The Future of Real Estate Commissions: Trends and Predictions

real estate agent talks with clients - future of real estate commissions

A lot has been discussed regarding potential changes to real estate commissions following the proposed settlement in the National Association of REALTORS® (NAR) lawsuit. If you’re considering entering the real estate field, you might be curious about how this recent lawsuit could impact your earnings. Here is an overview of real estate commissions and insights on how they might evolve.

Related article: Understanding the NAR Lawsuit Settlement and Its Impact

Key Takeaways

  • Real estate commissions remain negotiable. Despite regulatory changes affecting how buyer agent compensation is listed on MLS following the settlement, the flexibility to negotiate commissions is unchanged. The settlement does not directly impact the fees that sellers and buyers pay for services.
  • As home prices rise, even potential changes in commission percentages could be offset by the increasing total value of commissions.
  • Despite speculation about the end of traditional real estate models due to digital platforms and discounted services, the majority of U.S. home sellers continue to use agents or brokers.

What You Need to Know About Real Estate Commissions

Here’s what you need to know about U.S. real estate commissions post-settlement.

1. Real estate commissions have always been negotiable.

Real estate commissions have always been and will continue to be negotiable. Typically, residential real estate commissions range between 5-6% of the price of the property. Traditionally, sellers would pay the entire commission, which would be shared among the seller’s agent, buyer’s agent, and the respective brokerages.  Before the settlement, it was common practice for the seller’s agent to share the buyer’s agent commission amount in the agent-only section of an MLS (multiple listing service.)

Following the settlement, the seller’s agents are restricted from posting the buyer agent compensation on the MLS. However, commissions will remain negotiable. The proposed settlement does not influence the actual fees that sellers and buyers will incur for services.

2. Commissions increase alongside home prices.

While commissions have varied regionally and been negotiable over time, home prices have been rising across nearly every U.S. market.
Should there be shifts in commission structures, agents might receive a smaller percentage of each sale. Nevertheless, as home prices climb, the total value of commissions is likely to increase.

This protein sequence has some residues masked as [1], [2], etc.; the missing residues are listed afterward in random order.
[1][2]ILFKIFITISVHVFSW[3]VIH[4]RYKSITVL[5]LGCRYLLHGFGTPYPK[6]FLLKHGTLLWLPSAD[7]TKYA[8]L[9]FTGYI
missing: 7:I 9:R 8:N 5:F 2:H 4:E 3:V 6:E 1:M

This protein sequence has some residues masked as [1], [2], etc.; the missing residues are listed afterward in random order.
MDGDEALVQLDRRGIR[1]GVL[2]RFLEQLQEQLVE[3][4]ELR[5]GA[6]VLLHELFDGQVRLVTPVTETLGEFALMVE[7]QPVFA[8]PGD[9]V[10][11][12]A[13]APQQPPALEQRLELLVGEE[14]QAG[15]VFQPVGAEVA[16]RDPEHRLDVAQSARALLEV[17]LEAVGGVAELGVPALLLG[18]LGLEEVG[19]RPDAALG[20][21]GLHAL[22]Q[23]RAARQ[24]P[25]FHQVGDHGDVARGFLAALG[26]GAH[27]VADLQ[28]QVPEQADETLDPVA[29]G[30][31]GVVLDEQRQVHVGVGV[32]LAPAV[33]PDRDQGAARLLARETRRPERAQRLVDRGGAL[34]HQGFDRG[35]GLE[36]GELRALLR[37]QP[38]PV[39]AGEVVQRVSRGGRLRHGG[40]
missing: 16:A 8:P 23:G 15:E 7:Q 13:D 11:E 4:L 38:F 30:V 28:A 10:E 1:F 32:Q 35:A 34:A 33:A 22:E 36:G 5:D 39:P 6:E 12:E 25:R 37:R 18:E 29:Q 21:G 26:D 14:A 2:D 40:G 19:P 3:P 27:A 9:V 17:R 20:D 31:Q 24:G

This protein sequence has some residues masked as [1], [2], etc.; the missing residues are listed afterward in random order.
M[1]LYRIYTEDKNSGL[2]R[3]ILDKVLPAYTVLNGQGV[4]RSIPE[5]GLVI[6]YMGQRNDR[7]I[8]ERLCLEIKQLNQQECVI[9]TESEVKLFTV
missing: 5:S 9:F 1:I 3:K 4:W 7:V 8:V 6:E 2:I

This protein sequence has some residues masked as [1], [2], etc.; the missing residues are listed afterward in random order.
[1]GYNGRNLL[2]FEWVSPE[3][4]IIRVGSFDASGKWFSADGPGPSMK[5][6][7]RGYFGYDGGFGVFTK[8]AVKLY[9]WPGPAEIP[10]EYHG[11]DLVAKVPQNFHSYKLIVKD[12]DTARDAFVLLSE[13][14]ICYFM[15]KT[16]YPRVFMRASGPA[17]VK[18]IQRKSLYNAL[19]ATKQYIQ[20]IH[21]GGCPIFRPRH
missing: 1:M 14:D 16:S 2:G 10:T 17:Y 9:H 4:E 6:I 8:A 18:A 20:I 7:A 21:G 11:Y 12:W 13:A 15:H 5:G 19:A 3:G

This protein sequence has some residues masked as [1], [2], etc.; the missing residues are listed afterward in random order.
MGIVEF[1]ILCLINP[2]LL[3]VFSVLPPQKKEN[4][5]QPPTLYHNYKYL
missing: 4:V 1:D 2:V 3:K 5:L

3. Efforts by companies offering low-cost real estate services have generally not been successful.

Despite predictions about the decline of buyer’s agents with the rise of online property listings, attempts by firms like Purplebricks and Redfin to capture market share through flat fees or reduced commissions have largely not succeeded. According to a 2024 study by NAR, 89% of home sellers in the U.S. engaged an agent or broker.

Predicted Changes in Real Estate Commissions After the NAR Lawsuit Settlement

The future of real estate commissions post-settlement is still uncertain. Here are some thoughts about common predictions:

Related content: What Real Estate Professionals Need to Know About the NAR Settlement

More buyer’s agents may offer alternative payment structures.

Post-settlement, it’s anticipated that buyer agents might increasingly adopt reduced commission percentages, flat fees, or hourly rates. NAR member buyer agents will need to secure written buyer agency agreements prior to providing brokerage services, leading to more upfront discussions about compensation.

The traditional commission structure may continue to be the norm.

There is a possibility that the longstanding commission framework will continue, with buyers and sellers accustomed to the usual 5-6% commission for a seamless transaction process.

Buyer agent commissions might eventually be rolled into a mortgage.

Some first-time homebuyers would have difficulty coming up with a substantial amount of cash to pay their agent when putting money down on the loan and paying for moving expenses. For now, buyers aren’t allowed to roll buyer’s agent fees into their mortgage. However, according to NPR, a change in mortgage underwriting rules may allow this practice.

The need for smart, customer-focused real estate agents will continue post-settlement. Don’t wait to go through the licensing process. Get started today by enrolling in your pre-licensing courses with Gold Coast Schools.  Gold Coast Schools offers online, livestream, and in-person Florida real estate classes. Begin your real estate career in Florida with Gold Coast today.

“2024 Home Buyers and Sellers Generational Trends Report.” National Association of REALTORS®. Accessed June 10, 2024.
Horsley, Scott. “If You Recently Sold Your Home, You Might Get Part of Your Realtor Fee Back.” NPR, March 22, 2024.